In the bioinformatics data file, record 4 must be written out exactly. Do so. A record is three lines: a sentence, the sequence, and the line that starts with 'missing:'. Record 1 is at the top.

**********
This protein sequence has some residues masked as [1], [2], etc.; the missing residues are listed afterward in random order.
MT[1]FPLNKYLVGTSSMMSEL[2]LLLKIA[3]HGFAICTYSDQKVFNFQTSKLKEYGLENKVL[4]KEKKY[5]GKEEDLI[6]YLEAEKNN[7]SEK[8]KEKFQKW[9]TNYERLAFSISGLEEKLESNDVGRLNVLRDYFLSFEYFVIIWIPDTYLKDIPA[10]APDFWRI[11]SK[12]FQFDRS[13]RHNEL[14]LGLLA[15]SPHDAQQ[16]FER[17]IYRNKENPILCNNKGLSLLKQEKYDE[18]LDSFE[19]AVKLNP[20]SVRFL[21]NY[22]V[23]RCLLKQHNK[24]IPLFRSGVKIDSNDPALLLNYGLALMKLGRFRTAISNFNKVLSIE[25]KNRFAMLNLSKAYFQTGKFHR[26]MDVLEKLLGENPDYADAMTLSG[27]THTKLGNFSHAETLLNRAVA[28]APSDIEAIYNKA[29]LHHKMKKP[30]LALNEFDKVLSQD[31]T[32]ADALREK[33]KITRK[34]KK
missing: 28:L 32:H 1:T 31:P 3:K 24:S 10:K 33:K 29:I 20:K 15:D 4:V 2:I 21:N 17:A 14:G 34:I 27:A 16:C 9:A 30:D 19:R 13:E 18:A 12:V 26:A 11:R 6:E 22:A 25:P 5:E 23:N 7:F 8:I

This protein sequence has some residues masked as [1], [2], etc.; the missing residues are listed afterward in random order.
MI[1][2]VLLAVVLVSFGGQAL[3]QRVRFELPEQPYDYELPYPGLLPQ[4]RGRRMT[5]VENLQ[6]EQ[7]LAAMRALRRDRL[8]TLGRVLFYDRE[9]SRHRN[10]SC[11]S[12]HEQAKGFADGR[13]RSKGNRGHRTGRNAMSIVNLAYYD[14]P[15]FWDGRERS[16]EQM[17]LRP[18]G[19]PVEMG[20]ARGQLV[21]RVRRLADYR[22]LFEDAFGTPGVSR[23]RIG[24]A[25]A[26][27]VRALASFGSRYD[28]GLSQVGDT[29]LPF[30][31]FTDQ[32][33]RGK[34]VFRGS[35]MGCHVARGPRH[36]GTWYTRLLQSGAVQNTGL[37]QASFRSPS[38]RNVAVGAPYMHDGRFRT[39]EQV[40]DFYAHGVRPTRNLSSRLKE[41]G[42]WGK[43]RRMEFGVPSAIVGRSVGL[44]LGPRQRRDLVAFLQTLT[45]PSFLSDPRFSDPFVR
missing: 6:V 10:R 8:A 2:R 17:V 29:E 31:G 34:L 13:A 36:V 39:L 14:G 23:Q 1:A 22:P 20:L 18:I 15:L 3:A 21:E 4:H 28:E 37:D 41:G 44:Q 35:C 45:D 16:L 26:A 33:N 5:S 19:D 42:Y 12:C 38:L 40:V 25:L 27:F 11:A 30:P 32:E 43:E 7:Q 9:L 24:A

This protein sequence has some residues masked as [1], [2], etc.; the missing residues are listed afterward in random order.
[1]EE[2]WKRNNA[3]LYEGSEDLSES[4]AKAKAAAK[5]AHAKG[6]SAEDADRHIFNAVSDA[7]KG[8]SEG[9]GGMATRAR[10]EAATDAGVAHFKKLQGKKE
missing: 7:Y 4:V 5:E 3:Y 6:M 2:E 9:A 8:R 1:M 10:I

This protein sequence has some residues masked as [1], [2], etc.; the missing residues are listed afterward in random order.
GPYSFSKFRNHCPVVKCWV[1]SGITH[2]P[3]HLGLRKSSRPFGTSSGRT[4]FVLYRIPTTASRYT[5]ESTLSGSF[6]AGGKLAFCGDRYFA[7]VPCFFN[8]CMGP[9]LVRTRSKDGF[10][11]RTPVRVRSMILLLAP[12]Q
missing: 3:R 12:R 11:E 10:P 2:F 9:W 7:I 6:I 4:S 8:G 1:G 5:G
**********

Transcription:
This protein sequence has some residues masked as [1], [2], etc.; the missing residues are listed afterward in random order.
GPYSFSKFRNHCPVVKCWV[1]SGITH[2]P[3]HLGLRKSSRPFGTSSGRT[4]FVLYRIPTTASRYT[5]ESTLSGSF[6]AGGKLAFCGDRYFA[7]VPCFFN[8]CMGP[9]LVRTRSKDGF[10][11]RTPVRVRSMILLLAP[12]Q
missing: 3:R 12:R 11:E 10:P 2:F 9:W 7:I 6:I 4:S 8:G 1:G 5:G